Wednesday, July 28, 2010


When I was a child, my mother would tell me the stories of who my ancestors were, which countries they came from and how they got to America. We talked often about my grandmother, her mother, who immigrated to America as a Japanese war bride following WWII. I was entranced with the adventure and how bravely my grandmother said goodbye to her family and all she knew to follow her husband home. Their love was strong despite the difficulties that come with not sharing a native tongue. Soon my mother bought me a place mat that had a map of the world and I spent mealtimes staring at all the different countries and wishing I could visit them all. I would plan out trips, tracing sea adventures in the Pacific Islands and land adventures through Europe and Asia.

When I was in college, I began to fulfill some of these dreams. I have backpacked through Europe, lived in Japan and visited Mexico and the Caribbean. But there is still so much left to see and experience!

A like-minded friend recently lent me Rita Golden Gelman's Tales of a Female Nomad. Ms. Gelman is absolutely fearless! As her marriage disintegrates, Gelman begins to test her new wings and travels alone to all the places her husband has refused to go throughout their long marriage. Eventually they divorce and she gives him nearly all their worldly possessions and becomes a nomad. She is an author and can write wherever she is, and her royalties are enough to sustain her living expenses, so she is able to devote herself to this lifestyle.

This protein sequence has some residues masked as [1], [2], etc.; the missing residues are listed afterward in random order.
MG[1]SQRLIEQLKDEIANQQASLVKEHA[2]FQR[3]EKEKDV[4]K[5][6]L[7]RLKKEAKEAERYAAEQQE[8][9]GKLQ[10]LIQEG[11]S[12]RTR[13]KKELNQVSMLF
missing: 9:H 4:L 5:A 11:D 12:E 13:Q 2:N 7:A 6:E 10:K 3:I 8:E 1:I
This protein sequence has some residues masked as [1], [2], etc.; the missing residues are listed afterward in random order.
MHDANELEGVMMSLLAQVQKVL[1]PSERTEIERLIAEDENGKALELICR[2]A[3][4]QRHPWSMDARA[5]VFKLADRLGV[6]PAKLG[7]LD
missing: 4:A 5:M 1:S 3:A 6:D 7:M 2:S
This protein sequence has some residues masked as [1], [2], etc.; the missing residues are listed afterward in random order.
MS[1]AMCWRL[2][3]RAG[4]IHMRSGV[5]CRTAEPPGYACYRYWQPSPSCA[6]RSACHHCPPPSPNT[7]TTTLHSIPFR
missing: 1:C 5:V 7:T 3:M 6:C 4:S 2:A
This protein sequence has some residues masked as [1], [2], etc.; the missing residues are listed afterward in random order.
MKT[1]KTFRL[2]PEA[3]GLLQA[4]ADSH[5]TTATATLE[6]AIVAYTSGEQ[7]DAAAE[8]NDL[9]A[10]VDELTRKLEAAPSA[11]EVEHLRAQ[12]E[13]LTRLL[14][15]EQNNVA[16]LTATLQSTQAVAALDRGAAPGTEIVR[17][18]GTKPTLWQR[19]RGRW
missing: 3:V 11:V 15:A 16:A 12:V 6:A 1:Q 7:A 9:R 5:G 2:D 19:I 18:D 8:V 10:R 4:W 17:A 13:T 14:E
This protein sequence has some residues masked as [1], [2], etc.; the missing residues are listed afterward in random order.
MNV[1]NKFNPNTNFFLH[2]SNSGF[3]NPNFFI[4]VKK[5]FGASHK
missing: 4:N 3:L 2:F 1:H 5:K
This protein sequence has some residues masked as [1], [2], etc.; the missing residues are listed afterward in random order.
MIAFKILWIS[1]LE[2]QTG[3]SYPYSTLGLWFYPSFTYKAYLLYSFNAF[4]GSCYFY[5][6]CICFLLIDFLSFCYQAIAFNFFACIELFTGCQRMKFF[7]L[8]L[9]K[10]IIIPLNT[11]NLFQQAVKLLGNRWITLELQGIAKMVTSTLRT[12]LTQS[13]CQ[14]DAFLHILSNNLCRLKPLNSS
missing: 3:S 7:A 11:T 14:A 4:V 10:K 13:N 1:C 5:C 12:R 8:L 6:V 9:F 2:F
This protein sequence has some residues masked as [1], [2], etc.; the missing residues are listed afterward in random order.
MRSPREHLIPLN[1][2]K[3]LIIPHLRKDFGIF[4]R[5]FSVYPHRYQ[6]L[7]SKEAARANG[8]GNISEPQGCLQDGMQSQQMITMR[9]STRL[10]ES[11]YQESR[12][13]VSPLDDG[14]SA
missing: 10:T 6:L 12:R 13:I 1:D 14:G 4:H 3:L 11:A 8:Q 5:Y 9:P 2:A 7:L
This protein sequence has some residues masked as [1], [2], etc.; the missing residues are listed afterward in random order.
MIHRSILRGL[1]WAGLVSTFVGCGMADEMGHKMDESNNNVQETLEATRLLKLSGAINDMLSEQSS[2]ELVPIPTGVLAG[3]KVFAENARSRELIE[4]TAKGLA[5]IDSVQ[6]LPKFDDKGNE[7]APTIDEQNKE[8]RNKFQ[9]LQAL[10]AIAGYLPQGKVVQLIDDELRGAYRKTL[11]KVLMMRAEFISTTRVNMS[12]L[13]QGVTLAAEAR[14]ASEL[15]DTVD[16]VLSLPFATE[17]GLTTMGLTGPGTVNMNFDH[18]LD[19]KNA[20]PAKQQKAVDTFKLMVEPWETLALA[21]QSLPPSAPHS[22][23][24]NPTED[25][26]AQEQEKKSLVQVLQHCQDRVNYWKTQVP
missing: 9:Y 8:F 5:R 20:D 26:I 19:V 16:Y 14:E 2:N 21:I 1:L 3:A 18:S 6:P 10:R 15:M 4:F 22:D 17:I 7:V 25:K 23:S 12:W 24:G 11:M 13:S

In each country that she chooses to live in, Gelman studies the language, the cooking, and the culture. She tries to make friends with the people of the area, and while many are initially wary of her, she is eventually fully embraced and made a part of their lives. She shares her children books that she wrote with the children of the area, and often teaches informal English to her friends and their children. Her two grown children also often visit her as she goes around the world. She spends as long as she likes in each place, moving only when fancy takes her. I was so impressed with her utter fearlessness (I have only once traveled alone, and found myself in several somewhat dangerous situations.), her networking skills, and the way she becomes a part of the local community in each place she visits. Gelman writes in a clear, engaging style as she explores her rebirth in a new way of life, her experiences and interactions with new cultures and her struggles with loneliness and the loss of her marriage. Ultimately, Gelman triumphs in redefining herself, her life's path and finding meaning in making connections with people.

I didn't want this book to end! I recommend it highly to anyone who loves traveling and reading about different cultures. It revived my dream of working as a travel writer, and I am now planning a trip to Europe with my sister.

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